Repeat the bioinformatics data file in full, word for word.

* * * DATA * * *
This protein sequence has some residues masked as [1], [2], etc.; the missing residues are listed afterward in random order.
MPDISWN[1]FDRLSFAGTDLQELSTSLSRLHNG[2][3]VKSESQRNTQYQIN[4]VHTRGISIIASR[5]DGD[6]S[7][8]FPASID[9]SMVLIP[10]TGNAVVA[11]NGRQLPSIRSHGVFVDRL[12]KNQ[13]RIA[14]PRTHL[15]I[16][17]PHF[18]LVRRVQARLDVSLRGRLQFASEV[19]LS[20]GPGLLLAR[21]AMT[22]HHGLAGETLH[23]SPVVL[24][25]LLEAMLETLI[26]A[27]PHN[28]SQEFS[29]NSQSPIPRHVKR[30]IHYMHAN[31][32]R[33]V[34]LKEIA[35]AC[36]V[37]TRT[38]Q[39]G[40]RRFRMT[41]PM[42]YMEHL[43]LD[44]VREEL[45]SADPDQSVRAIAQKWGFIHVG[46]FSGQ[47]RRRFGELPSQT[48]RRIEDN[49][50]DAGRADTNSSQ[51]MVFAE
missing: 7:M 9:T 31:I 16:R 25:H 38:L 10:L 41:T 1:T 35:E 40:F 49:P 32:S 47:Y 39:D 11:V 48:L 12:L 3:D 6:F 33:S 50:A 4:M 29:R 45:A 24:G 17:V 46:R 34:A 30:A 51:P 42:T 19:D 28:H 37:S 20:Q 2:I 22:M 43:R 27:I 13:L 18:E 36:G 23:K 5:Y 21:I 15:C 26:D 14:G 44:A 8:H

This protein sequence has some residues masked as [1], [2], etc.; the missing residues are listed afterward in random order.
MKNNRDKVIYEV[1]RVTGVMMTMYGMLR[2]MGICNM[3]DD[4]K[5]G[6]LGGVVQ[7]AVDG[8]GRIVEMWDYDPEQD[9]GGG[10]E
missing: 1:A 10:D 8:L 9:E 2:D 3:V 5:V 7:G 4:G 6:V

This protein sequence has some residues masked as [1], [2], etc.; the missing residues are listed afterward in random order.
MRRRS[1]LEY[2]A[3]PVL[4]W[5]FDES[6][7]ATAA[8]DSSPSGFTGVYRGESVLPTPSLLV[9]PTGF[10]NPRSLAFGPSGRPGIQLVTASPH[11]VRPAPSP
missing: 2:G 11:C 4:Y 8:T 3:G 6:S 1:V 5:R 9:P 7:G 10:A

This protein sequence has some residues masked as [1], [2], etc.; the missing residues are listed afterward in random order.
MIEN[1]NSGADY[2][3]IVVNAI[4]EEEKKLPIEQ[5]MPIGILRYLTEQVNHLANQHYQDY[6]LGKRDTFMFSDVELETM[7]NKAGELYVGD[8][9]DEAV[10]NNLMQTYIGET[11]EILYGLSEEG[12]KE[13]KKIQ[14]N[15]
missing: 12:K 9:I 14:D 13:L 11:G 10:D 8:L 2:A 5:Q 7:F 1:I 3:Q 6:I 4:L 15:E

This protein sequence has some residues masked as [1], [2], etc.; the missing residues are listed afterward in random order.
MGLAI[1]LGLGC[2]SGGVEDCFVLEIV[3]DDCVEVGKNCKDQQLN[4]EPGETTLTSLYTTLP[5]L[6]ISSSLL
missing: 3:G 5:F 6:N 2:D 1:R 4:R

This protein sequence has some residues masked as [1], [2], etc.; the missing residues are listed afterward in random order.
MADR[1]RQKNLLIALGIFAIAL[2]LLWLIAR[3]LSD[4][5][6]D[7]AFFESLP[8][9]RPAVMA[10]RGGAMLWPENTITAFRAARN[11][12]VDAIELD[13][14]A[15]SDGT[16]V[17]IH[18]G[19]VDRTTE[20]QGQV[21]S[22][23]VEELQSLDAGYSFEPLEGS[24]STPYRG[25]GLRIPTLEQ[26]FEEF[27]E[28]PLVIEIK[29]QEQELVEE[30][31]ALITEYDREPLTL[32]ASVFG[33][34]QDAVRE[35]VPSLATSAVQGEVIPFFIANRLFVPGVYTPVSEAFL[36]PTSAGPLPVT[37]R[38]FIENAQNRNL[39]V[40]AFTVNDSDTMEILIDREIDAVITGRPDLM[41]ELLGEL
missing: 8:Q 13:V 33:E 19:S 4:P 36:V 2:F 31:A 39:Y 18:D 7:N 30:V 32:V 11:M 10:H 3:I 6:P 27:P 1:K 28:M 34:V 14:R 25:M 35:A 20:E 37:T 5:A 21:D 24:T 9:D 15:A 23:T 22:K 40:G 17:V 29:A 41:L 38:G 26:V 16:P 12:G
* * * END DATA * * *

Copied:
This protein sequence has some residues masked as [1], [2], etc.; the missing residues are listed afterward in random order.
MPDISWN[1]FDRLSFAGTDLQELSTSLSRLHNG[2][3]VKSESQRNTQYQIN[4]VHTRGISIIASR[5]DGD[6]S[7][8]FPASID[9]SMVLIP[10]TGNAVVA[11]NGRQLPSIRSHGVFVDRL[12]KNQ[13]RIA[14]PRTHL[15]I[16][17]PHF[18]LVRRVQARLDVSLRGRLQFASEV[19]LS[20]GPGLLLAR[21]AMT[22]HHGLAGETLH[23]SPVVL[24][25]LLEAMLETLI[26]A[27]PHN[28]SQEFS[29]NSQSPIPRHVKR[30]IHYMHAN[31][32]R[33]V[34]LKEIA[35]AC[36]V[37]TRT[38]Q[39]G[40]RRFRMT[41]PM[42]YMEHL[43]LD[44]VREEL[45]SADPDQSVRAIAQKWGFIHVG[46]FSGQ[47]RRRFGELPSQT[48]RRIEDN[49][50]DAGRADTNSSQ[51]MVFAE
missing: 7:M 9:T 31:I 16:R 25:H 38:L 10:L 41:T 1:T 35:E 40:F 49:P 32:S 47:Y 39:D 11:V 48:L 12:L 3:D 6:F 33:S 50:A 4:M 29:R 45:A 24:G 17:V 46:R 34:A 30:A 51:P 42:T 19:D 28:H 37:S 20:Q 2:I 22:M 43:R 27:I 13:L 18:E 36:G 23:K 5:Y 21:I 15:C 26:D 14:G 44:A 8:H

This protein sequence has some residues masked as [1], [2], etc.; the missing residues are listed afterward in random order.
MKNNRDKVIYEV[1]RVTGVMMTMYGMLR[2]MGICNM[3]DD[4]K[5]G[6]LGGVVQ[7]AVDG[8]GRIVEMWDYDPEQD[9]GGG[10]E
missing: 1:A 10:D 8:L 9:E 2:D 3:V 5:V 7:G 4:G 6:V

This protein sequence has some residues masked as [1], [2], etc.; the missing residues are listed afterward in random order.
MRRRS[1]LEY[2]A[3]PVL[4]W[5]FDES[6][7]ATAA[8]DSSPSGFTGVYRGESVLPTPSLLV[9]PTGF[10]NPRSLAFGPSGRPGIQLVTASPH[11]VRPAPSP
missing: 2:G 11:C 4:Y 8:T 3:G 6:S 1:V 5:R 9:P 7:G 10:A

This protein sequence has some residues masked as [1], [2], etc.; the missing residues are listed afterward in random order.
MIEN[1]NSGADY[2][3]IVVNAI[4]EEEKKLPIEQ[5]MPIGILRYLTEQVNHLANQHYQDY[6]LGKRDTFMFSDVELETM[7]NKAGELYVGD[8][9]DEAV[10]NNLMQTYIGET[11]EILYGLSEEG[12]KE[13]KKIQ[14]N[15]
missing: 12:K 9:I 14:D 13:L 11:G 10:D 8:L 2:A 5:Q 7:F 1:I 3:Q 6:I 4:L 15:E

This protein sequence has some residues masked as [1], [2], etc.; the missing residues are listed afterward in random order.
MGLAI[1]LGLGC[2]SGGVEDCFVLEIV[3]DDCVEVGKNCKDQQLN[4]EPGETTLTSLYTTLP[5]L[6]ISSSLL
missing: 3:G 5:F 6:N 2:D 1:R 4:R

This protein sequence has some residues masked as [1], [2], etc.; the missing residues are listed afterward in random order.
MADR[1]RQKNLLIALGIFAIAL[2]LLWLIAR[3]LSD[4][5][6]D[7]AFFESLP[8][9]RPAVMA[10]RGGAMLWPENTITAFRAARN[11][12]VDAIELD[13][14]A[15]SDGT[16]V[17]IH[18]G[19]VDRTTE[20]QGQV[21]S[22][23]VEELQSLDAGYSFEPLEGS[24]STPYRG[25]GLRIPTLEQ[26]FEEF[27]E[28]PLVIEIK[29]QEQELVEE[30][31]ALITEYDREPLTL[32]ASVFG[33][34]QDAVRE[35]VPSLATSAVQGEVIPFFIANRLFVPGVYTPVSEAFL[36]PTSAGPLPVT[37]R[38]FIENAQNRNL[39]V[40]AFTVNDSDTMEILIDREIDAVITGRPDLM[41]ELLGEL
missing: 8:Q 13:V 33:E 19:S 4:P 36:V 2:F 31:A 39:Y 18:D 7:N 30:V 32:V 11:M 10:H 3:I 6:P 27:P 1:K 28:M 34:V 14:R 25:M 35:A 20:E 37:T 5:A 21:D 24:T 9:D 15:A 23:T 22:K 40:G 17:V 29:A 41:L 38:G 26:V 16:P 12:G